Jordan: No hitches to concluding an FTA with Iraq

Published January 29th, 2001 - 02:00 GMT

The recently signed Iraqi-Egyptian free trade agreement and a scheduled accord between Baghdad and Damascus have generated calls for a similar Jordanian agreement with Iraq, the Kingdom's largest trading partner.  

 

Jordanian industrialists and businessmen are eager that a free trade contract might be clinched with Jordan's eastern neighbor to bolster two-way trade currently facing fierce competition from other Arab and international competitors.  

 

Under the January 18 Iraqi-Egyptian free trade zone, tariffs and trade barriers between the two countries are expected to be gradually abolished. Also, on Friday, Iraqi Commerce Minister Mohammed Mahdi Saleh was quoted as calling on all Arab countries to enter free trade deals with Baghdad.  

 

Jordanian Trade and Industry Minister Wasif Azar said there are no hitches to concluding an accord with Iraq, adding that the issue will be discussed during an official visit to Baghdad scheduled for February 3.  

 

Amman Chamber of Commerce President Haidar Murad said the commercial sector strongly supports such an agreement, saying it would bolster Jordanian exports to Iraq, expected to exceed one billion Jordanian dinars ($1.4 billion) this year. Trade with Iraq is expected to see further increases in 2001.  

 

The Jordanian-Iraqi trade protocol was raised to $450 million from $300 million this year. During the first 10 months of 2000 Jordanian exports increased by around 70 percent compared to the same period a year earlier.  

 

“The proposed accord will be specially significant in light of Jordan's openness to the world markets and other Arab States,” he added. “It would also be an important step towards putting an end to the 10-year UN imposed sanctions,” explained Murad.  

 

Amman Chamber of Industry Secretary General Adnan Abul Ragheb, said an accord would help multiply Jordanian exports to Iraq. “Sectors which as yet do not export to Iraq, such as the textile industry and others which pay customs fees, are expected to be great beneficiaries of a deal between the two sides,” said Abul Ragheb.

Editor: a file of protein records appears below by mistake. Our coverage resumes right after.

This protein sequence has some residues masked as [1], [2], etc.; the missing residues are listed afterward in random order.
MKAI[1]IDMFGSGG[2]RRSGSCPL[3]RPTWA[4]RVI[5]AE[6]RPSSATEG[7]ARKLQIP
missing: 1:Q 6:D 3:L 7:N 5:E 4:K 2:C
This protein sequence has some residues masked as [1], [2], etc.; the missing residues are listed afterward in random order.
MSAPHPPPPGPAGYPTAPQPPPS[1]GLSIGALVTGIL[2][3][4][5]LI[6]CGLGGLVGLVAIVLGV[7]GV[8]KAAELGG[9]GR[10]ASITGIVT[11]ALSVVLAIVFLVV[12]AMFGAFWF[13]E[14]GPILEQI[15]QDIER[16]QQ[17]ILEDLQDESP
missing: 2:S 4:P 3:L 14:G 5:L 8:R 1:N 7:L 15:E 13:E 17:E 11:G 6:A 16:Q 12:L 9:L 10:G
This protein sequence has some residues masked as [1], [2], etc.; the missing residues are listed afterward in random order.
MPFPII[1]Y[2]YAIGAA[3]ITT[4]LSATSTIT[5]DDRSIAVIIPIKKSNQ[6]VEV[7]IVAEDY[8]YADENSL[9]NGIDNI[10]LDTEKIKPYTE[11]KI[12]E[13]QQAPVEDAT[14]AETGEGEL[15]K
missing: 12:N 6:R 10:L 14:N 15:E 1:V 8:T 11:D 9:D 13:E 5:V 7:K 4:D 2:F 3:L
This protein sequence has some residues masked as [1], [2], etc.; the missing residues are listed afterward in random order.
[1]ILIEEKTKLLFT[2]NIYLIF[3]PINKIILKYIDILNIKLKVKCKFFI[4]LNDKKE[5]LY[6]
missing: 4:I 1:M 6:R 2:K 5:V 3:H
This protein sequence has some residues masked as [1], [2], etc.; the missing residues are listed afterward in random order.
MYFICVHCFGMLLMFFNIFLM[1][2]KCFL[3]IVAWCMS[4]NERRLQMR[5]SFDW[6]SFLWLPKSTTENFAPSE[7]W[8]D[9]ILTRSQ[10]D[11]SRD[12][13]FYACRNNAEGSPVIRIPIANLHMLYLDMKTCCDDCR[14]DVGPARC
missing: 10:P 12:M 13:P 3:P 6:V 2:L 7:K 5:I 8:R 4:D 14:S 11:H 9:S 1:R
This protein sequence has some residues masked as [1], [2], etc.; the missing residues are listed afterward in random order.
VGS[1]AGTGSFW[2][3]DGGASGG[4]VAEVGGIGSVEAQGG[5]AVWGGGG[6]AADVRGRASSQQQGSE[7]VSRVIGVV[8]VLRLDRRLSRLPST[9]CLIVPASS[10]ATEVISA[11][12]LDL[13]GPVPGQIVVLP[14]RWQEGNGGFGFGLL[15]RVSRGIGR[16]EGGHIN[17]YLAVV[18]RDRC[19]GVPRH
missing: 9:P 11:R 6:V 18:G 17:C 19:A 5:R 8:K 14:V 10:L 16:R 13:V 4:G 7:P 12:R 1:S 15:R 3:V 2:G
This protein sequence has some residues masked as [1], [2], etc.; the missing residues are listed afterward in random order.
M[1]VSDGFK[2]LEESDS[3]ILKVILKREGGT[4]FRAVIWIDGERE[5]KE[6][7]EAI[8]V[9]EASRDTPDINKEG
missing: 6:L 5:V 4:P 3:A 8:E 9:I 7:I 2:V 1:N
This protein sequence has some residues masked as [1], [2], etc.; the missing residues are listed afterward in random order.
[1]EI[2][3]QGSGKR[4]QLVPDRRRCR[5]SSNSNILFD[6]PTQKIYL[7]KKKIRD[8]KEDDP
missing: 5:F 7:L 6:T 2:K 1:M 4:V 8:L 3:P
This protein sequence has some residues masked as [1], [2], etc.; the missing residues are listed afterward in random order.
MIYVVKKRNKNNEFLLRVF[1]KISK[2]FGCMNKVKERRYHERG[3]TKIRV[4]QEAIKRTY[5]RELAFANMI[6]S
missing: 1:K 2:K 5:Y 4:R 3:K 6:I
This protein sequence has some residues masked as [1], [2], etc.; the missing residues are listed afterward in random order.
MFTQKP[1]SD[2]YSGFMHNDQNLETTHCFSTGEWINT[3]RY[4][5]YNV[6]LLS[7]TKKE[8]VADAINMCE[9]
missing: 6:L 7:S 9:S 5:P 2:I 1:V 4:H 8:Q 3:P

Joining forces were the Popular Committees for the Support of Iraq and Fighting Aggression, who have also called for a free trade zone with Iraq, especially after Jordan's accession to the WTO, the signing of a Free Trade Agreement with the US and the Euro-Jordan Partnership.  

 

In a letter sent to Prime Minister Ali Abul Ragheb the committees said an agreement would be in the national interest as Iraq had absorbed more than 80 per cent of the Kingdom's foreign trade during the 1990's, and in light of the annual oil protocol Baghdad offers Amman. They added that they backed some deputies' demands for a deal as it is a necessity for activating the sluggish economy.  

 

Both Jordan and Iraq are signatories to the Arab Free Trade Agreement, which envisions a zero-customs zone by 2007 through lowering customs by 10 percent each year. Currently the customs tariffs applicable in the AFTA are reduced by 40 percent.  

 

Officials are optimistic about a proposed agreement with Iraq, arguing that any free trade agreement between the two countries should grant greater tariff reductions than AFTA presently offers to both sides.  

 

But they say an agreement would be mainly in the interest of the Iraqi private sector which was recently given permission by Baghdad to import, as government imports are all tax exempted.  

 

“With the expected pick-up in Iraqi private business activity, and a parallel push in Jordanian exports to the Iraqi market, an agreement would be more feasible than any other accord the Kingdom has signed,” said Samer Tawil, Minsitry of Trade and Industry secretary general.  

 

Some 1,500 companies are currently trading with Iraq. The business is conducted under the oil-for-food deal allowed by the UN Sanctions Committee, by which Iraq is permitted to bypass sanctions to sell oil on condition that the proceeds are used to purchase food, medicines and other humanitarian needs.  

 

During the visit, more than 170 Jordanian government and private sector representatives are expected to hold talks with their Iraqi counterparts on increasing the trade volume. — ( Jordan Times )  

 

By Rana Awwad

© 2001 Mena Report (www.menareport.com)

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